Bo Bit Tet Hoe Nhai

If you are looking for dishes with a “perfect marriage” between the western-originated food and local ingredients — which typically include Vietnamese fish sauce. My suggestions are banh my sot vang and bo bit tet. Words by me. Edits by Nick Ross. Photos by Julie Vola.The article was originally published on Word Vietnam issue April 2015 EAT-IMG_7418-Street-Snacker-Hanoi-BO-Bit-Tet-Hoe-Nhai-APR15-JV

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Street Snacker: Banh My Sot Vang

HAN_Street-Snacker_Bo-sot-vang_OCT13_FR_02

Whenever you want to eat local food, which eatery in your mind can satisfy your craving? When it comes to Banh my, the eatery in my mind is Banh My Thien Su – Banh My Sot Vang Dinh Ngang. The article was published on Word Vietnam Magazine Issue October 2013. Photos by Francis Roux.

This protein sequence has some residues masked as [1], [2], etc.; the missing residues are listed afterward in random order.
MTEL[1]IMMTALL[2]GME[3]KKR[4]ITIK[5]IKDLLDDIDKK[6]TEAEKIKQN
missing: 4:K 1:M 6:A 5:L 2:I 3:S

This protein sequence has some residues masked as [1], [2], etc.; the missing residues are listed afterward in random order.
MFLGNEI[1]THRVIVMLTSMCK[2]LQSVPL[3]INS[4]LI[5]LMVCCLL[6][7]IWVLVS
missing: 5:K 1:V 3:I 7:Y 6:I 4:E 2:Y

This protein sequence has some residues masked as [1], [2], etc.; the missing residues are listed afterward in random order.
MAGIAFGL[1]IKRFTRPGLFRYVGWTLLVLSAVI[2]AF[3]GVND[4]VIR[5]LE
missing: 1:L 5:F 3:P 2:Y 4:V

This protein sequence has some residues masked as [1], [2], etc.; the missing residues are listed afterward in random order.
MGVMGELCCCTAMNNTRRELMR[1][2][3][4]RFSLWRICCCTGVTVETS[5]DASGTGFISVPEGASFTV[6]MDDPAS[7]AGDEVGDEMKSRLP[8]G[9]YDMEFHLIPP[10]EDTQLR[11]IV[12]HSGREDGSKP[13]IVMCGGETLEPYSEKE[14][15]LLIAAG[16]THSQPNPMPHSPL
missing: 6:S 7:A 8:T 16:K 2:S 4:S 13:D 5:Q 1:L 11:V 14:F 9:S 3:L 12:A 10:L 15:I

As the street corners in Hanoi start feeling the onset of autumn, things start to get a little romantic. Streets are filled with yellow leaves, trees quiver in the light breeze and the air is perfumed with that special aroma of milky flower.

Then there are the yellow-painted buildings left over from the French colonial era. But autumn isn’t just in this faded yellow atmosphere — it’s also in the French-originated dishes which have become part of the Hanoi street food tradition.

Among these dishes, there’s one that is ideal for enjoying in the cool breeze of an early October morning, or at night, when the weather brings lovers closer. It is banh my sot vang — beef stew in red wine sauce, served with bread.

This dish is typical of French cuisine adapted to Vietnamese tastes. It’s based on beef au vin or beef bourguignon, a traditional French stew prepared with beef braised in red Burgundy wine. Sot vang also has a red wine base. However, it differs from the original in spice and seasoning. Instead of herbs like parsley, rosemary and thyme, warm spices like cinnamon, star anise and cardamom are used.

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